In Memorium for One Of The Greats
Over the weekend came the very sad news about the passing of Hollywood legend, Ray Harryhausen.
The Good Man was a lifetime Harryhausen fan and introduced me to the magic that Ray made only recently. How badly I had been missing out.
At 92, Ray lived a good long life and he leaves behind a legacy of work. His stop motion animation paved the way for so much of what you see now in this CGI-heavy film world.
Mr. Harryhausen will be missed, along with his best friend, Ray Bradbury. Tough to lose both Rays within the course of a single year.
To remember Mr. Harryhausen, I am reposting something I wrote back in 2010 when I first learned to appreciate Harryhausen movies. You can tell from all the exclamation points how totally into his movies and the animation I was (and am).
For you, Ray.
This old dog learned a new trick
Originally published February 5, 2010
At Christmas, my husband received a great gift from his step-mom. He unwrapped it and exclaimed, “A Ray Harryhausen collection! Honey, look, we got a Ray Harryhausen collection! Wow, thank you!”
And I was like, “who?” My sweetest is an educated film guy, so I figured it was some obscure director of strange and dark independent films. So I said, “hey, great!” with a shrug.
Who knew I was TOTALLY missing out?
In my ongoing film education (The Good Man is keeping a list. I’m working through it….) he popped “The Seventh Voyage of Sinbad” in the ol’ DVD player while I was eating lunch one weekend afternoon.
I was immediately hooked in. Yeah baby! I figured out just who Ray Harryhausen really is. A master of creating amazing creatures in stop motion animation.
The stumbling roaring Cyclops from the late 1950’s is every bit as creepy today. In fact, in a lot of ways, I actually like that better that today’s overly CGI’d movies.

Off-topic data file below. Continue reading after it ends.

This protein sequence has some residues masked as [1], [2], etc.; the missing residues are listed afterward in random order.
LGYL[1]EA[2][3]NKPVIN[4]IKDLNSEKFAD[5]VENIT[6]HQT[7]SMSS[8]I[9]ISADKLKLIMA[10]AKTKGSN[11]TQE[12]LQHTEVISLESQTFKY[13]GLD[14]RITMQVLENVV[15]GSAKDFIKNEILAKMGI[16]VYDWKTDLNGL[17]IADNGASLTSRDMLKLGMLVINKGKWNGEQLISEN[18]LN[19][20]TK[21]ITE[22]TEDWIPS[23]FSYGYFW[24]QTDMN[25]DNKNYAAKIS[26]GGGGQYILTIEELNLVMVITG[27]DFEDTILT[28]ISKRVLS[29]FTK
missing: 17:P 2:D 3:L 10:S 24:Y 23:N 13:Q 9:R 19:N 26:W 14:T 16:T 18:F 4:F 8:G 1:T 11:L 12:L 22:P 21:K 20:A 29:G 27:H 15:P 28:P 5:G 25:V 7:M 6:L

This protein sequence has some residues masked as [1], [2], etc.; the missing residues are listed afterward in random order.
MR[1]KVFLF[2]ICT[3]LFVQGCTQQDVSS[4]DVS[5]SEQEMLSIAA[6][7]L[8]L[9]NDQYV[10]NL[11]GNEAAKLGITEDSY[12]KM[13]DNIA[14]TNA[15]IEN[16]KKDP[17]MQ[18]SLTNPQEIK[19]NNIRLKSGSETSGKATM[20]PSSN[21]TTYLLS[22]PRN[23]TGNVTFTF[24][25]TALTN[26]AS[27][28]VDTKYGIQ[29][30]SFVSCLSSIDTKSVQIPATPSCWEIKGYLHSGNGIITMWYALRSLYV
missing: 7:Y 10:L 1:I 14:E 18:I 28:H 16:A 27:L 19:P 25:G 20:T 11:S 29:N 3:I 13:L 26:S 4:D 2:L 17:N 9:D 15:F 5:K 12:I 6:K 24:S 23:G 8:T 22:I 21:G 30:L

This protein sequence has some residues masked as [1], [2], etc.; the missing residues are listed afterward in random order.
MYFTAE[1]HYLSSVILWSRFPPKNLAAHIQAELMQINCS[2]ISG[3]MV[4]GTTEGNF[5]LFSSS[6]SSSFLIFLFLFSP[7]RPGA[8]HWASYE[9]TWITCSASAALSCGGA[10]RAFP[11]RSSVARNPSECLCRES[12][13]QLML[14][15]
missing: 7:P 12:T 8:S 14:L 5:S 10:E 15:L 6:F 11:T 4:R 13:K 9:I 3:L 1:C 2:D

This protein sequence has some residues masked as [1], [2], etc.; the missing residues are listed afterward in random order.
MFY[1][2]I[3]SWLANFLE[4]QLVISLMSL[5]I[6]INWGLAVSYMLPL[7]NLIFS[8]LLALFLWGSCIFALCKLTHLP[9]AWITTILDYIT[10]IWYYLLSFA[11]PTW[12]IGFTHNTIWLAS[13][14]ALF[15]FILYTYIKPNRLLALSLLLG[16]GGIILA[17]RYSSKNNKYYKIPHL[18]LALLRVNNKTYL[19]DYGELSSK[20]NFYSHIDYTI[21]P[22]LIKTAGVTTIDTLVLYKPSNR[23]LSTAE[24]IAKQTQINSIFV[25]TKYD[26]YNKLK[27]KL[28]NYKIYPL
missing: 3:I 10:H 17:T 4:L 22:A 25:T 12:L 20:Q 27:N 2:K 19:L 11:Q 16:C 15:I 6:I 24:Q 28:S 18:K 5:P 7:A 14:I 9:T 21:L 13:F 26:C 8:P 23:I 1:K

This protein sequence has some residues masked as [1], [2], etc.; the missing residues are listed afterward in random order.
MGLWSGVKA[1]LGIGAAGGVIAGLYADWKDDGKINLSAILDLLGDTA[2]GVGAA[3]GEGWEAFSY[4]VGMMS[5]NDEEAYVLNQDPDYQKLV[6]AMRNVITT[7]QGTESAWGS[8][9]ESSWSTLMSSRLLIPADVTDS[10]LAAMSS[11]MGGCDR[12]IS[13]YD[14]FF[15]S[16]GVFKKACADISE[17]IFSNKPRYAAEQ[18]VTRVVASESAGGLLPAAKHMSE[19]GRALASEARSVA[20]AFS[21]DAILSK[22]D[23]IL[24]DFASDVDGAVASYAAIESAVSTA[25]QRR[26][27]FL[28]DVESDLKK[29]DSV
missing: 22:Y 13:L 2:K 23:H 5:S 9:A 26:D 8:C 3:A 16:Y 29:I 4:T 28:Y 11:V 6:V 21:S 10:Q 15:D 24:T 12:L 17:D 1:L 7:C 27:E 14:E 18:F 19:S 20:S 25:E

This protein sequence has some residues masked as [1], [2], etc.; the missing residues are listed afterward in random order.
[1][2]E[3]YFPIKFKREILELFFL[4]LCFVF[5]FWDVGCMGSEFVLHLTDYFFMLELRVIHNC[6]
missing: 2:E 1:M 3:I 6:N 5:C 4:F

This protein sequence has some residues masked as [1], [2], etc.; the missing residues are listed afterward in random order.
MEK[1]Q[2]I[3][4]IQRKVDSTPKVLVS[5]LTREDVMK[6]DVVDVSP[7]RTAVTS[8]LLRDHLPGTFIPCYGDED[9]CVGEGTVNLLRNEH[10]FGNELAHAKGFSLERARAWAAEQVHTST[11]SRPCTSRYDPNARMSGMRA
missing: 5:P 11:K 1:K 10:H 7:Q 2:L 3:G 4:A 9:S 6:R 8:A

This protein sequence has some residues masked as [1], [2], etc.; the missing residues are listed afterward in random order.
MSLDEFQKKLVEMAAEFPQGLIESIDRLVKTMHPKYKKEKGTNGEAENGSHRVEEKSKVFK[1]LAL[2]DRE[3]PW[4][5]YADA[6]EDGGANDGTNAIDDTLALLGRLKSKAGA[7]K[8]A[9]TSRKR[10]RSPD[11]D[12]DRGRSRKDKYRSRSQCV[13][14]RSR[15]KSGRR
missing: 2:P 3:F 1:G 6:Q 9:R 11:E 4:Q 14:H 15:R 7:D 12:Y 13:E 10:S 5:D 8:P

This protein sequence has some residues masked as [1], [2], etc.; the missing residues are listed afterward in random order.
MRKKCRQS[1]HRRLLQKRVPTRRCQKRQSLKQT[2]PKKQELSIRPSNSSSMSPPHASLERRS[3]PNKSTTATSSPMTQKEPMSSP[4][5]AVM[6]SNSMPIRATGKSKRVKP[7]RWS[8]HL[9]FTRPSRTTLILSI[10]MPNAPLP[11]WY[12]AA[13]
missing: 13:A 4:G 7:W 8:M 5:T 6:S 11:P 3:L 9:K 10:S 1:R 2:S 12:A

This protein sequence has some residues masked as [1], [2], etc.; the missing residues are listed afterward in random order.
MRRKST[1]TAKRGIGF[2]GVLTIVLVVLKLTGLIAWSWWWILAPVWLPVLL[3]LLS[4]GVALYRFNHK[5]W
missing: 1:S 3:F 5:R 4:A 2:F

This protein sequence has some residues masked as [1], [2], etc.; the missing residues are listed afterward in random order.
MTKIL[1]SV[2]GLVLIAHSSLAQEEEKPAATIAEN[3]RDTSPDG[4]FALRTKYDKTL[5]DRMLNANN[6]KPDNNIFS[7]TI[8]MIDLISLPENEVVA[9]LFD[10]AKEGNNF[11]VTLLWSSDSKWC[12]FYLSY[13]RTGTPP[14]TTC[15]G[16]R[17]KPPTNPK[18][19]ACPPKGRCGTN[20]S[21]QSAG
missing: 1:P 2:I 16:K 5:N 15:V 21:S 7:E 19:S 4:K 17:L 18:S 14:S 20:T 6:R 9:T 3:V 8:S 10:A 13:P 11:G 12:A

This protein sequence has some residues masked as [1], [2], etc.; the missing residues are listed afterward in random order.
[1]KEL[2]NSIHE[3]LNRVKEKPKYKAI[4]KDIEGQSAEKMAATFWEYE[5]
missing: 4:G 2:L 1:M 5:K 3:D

At the end of the “Seventh Voyage of Sinbad” DVD, there were some special features. One was clips from when Harryhausen got an Oscar (presented by his best friend, Ray Bradbury. What a pair they must make!) and at the conclusion of Harryhausen’s acceptance speech, Tom Hanks comes onto the stage to bring on the next award.
He makes the segue by saying, “I know for some people it is Gone with the Wind or Casablanca, but for me, it’s all about Jason and the Argonauts”
I looked at The Good Man and said, “Well we have to watch that next, then.”
And so we did. We watched as Jason and his merry band of Argonauts fight a huge bronze statue of Talos that had come to life and, oh man this part was cool, a whole army of sword wielding skeletons! Skeletons! I *love* skeletons! They clacked and grimaced and fought. Aw damn, how very cool!
Then we watched “The Golden Voyage of Sinbad” and I remembered that I saw this movie when I was a kid, most likely on TV. I watched it with my big brother back in the day. I remembered the blue Shiva with swords in all the arms. (and let’s talk about the very naturally endowed Caroline Munro. Rowr! It’s so rare these days to see an un-surgically enhanced actress.)
And finally, we had to get to THE must see film in the collection because, well, it’s set in San Francisco. The next in the series of my SF film education.
The movie was “It Came from Beneath The Sea.” Yeah baby!
What the movie lacked in dialogue and story (and it lacked A LOT), it more than made up for in great animation.
Oh, that angry squid snapping the top off the Ferry Building and wrapping tentacles around the Golden Gate! Whoa! And that far-reaching tentacle slapping down Market Street, squishing unsuspecting citizens!
So I’m now up to speed on Harryhausen. I have also watched the Dirty Harry movies. Then we did the Hitchcocks set in SF (hello Vertigo!).
I’m excited to see what’s next in my ongoing film edjumacation! I have so much to learn.
Image is a still from “It Came From Beneath The Sea”.